A generation according to sociologists consists of people of the same age who have been brought up with the same social norms and therefore have similar values and life goals.
In retrospect, every 15 years a new generation formed and established itself before technological, economic, cultural, and political changes led to the development of a new generation.
What is characteristic for your generation?
When we were born also influences who we are and how we interact with others. Whether we’re part of the post-war generation, the Baby Boomers, Generation X, Y or Z – the socio-political phase of events to which we belong determines our system of values and our awareness. Living in different worlds and with different stages of technological development shapes our experiences, what we take for granted, our difficulties and our happiness.
This can mean friction between the generations. Friction which can be eased by mediation and understanding in particular – particularly in the workplace where many generations and ideas come together. The key phrase: generational diversity (2). An awareness of the different characteristics and values of each generation can help mixed-age teams be more successful.
Post-War Generation (1946–1955)
Wars leave their mark. Children of this time therefore learn that the only way to make progress is through hard work, discipline and thriftiness. The result: the economic miracle.
Baby Boomers (1956–1965)
In a time of peace and social security, the birth rate rises. And because there are so many babies, they learn to cooperate and to assert themselves. Life revolves around work and people are extremely willing to make sacrifices to achieve success.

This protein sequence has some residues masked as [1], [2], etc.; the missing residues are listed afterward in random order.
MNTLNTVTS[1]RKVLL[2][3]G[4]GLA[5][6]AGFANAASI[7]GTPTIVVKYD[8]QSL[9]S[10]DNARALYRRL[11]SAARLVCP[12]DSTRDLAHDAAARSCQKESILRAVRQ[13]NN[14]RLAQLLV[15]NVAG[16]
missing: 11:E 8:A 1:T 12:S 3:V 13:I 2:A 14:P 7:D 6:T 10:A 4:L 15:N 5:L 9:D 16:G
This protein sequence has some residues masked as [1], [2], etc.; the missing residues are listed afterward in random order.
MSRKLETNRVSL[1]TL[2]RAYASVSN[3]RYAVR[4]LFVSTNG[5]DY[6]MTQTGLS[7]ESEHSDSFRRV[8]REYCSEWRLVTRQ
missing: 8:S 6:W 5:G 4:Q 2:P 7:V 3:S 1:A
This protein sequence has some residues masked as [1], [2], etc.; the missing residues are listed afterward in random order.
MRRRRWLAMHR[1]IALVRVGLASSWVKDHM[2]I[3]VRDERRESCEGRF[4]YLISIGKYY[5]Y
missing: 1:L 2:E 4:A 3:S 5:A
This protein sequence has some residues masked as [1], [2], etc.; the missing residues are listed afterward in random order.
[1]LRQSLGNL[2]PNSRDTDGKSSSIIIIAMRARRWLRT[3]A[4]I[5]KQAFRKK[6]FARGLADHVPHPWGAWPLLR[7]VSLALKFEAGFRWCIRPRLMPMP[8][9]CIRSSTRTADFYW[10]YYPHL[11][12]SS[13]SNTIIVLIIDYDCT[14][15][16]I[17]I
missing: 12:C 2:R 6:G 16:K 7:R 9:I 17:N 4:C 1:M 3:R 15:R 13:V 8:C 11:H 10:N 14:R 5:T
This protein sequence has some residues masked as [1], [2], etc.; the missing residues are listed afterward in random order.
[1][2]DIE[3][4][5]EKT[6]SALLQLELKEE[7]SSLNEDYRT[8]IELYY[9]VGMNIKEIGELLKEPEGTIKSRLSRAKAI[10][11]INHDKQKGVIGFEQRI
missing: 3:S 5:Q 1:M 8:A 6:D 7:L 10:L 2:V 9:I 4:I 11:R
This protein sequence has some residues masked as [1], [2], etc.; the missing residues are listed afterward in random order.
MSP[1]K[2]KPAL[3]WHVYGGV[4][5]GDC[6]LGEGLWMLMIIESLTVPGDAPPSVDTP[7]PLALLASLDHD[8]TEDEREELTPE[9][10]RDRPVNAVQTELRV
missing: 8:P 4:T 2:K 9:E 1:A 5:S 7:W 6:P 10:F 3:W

Generation X (1966–1980)
They have a sheltered upbringing or are “latch-key kids” to busy parents. This generation is shaped by an individualistic attitude towards life. Increasing unemployment, however, leads to uncertainty, as does the power of the markets.
Generation Y (1981–1995)
Television, video games and globalisation are part of everyday life. Multi-cultural and liberal-minded, generation “why” takes a critical view of the future.
Generation Z (from 1996)
The World Wide Web and digital communication shape the so-called iGeneration’s attitude towards life. New possibilities for communication and self-presentation are being discovered. Access to knowledge is quite literally a matter of fact.
The generation of tomorrow
So what comes next? Germany will become the oldest nation in the world. Social networks will assume the function of family. Business will only be conducted virtually and employees will meet in cyberspace instead of in the office or factory. Technical progress will grow exponentially – forcing both young and old to keep up. Those are just a few of many possible scenarios. One thing is certain: there will be plenty of challenges in store for the coming generation, too.
Based on: Klaffke, M. (ed.) (2014). Generationen-Management – Konzepte, Instrumente, Good-Practice-Ansätze. [Generation Management – Concepts, Instruments, Techniques for Good Practice.] Wiesbaden: Springer Fachmedien